April 23, 2020|By Eric Wuestewald| Community Development

Essential Advice for Gateway and Rural Communities During the Coronavirus Pandemic

In early April, The Conservation Fund held a webinar to gather ideas and share suggestions for how rural and gateway communities can respond to the COVID-19 Pandemic. The webinar brought together speakers Kennedy Smith of the Institute for Local Self-Reliance, Ilana Preuss from Recast City, LLC, Axie Navas from the New Mexico Economic Development Department, and Katie Allen and Kendra Briechle of The Conservation Fund with 300 people from around the country living and working in rural and gateway communities.  

From monetary relief to managing recovery, the following summarizes the most urgent and pertinent questions and suggestions from the webinar: 

1) How can small businesses get money? 
Franklin PA Main St

Photo by Sam Levitan


U.S. unemployment figures have hit 22 million in recent days. Many businesses and small communities are struggling to survive. Non-essential businesses such as dine-in restaurants, lodging, recreation services and more have closed or been forced to find creative ways to stay open and maintain business operations. This isn’t just an economic loss, but a cultural one as well as downtowns across the country are losing their vibrancy and their unique sense of place. 

For many gateway communities, the most important question is financial eligibility. What money is out there? Who can get federal grants and loans?  

In many cases, look first to your local government’s economic development department and see if they can direct you to programs and further guidance on reaching federal programs. The USDA COVID Federal Rural Resource Guide provides technical, financial, and state and local assistance. 

Also target resources specific to your community role. If you’re a sole-proprietor or entrepreneur, search for small business resources. Nonprofit organizations are posting resources and lists of multi-state programs. Artisans can seek funding or connections through agencies like the National Endowment for the Arts, national programs such as support for filmmakers via American Documentary’s COVID-19 Artist Emergency Fund, or local resources. For example, public radio stations are posting resources like WBUR-Radio Boston’s list of Grants and Resources for Artists and Nonprofits, which are applicable on a national scale.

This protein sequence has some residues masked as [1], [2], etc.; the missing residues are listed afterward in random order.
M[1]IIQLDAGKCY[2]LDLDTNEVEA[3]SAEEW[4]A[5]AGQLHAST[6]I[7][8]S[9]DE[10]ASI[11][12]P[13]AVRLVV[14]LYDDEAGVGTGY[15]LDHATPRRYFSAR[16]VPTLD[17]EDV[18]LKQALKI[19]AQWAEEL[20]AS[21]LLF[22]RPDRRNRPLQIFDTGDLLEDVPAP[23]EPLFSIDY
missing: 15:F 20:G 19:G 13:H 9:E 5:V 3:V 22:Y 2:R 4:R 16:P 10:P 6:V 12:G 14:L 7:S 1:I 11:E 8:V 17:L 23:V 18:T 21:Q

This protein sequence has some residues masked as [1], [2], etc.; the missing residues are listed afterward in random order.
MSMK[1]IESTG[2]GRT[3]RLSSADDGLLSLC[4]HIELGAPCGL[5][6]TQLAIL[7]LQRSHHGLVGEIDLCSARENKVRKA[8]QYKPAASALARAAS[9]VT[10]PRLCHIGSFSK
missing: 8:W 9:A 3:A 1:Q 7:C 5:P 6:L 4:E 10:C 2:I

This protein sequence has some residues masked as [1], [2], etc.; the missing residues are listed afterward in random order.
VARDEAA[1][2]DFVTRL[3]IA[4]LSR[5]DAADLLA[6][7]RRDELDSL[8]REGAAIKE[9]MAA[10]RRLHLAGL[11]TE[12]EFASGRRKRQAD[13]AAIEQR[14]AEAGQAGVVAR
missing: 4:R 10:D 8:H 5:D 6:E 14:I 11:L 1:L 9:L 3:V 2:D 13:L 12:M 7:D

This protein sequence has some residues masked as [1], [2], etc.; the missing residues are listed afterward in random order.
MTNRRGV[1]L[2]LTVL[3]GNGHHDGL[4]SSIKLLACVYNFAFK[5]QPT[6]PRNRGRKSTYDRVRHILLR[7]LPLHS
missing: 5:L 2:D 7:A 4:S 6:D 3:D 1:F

Travel and tourism organizations such as the US Chamber of Commerce, your local Chamber or your state tourism office can offer relief for the hotel tax-funded tourism entities and destination development organizations that make revenue on meetings, lodging and other visitor spending. Additional relief funds may come from corporations and private entities. Forbes has also put together a list of small business loans and grants. 

Updates are happening all the time. Check back frequently on the issues and geographies relevant to you. 

2) How can small businesses adapt? 

Photo by Sam Levitan


Most importantly: take the virus seriously. It largely spreads through human interaction, so work to mitigate that. If you’re physically open, make entrances and exits clear. Limit the number of customers in your store at a time. Help people maintain six feet of distance. Mandate that people wear face coverings. This is safer for you, your customers, and your community. By diligently limiting the spread of the virus, you can help other businesses open and the economy recover sooner. 

Your business still exists, but it needs to find new ways to reach people. One solution: maintain in-person interactions online. You can create newsletters and mailing lists or expand your social media presence. Consider virtual tours of museums and public spaces or gift cards. Help keep your community’s morale up and inspire future visits.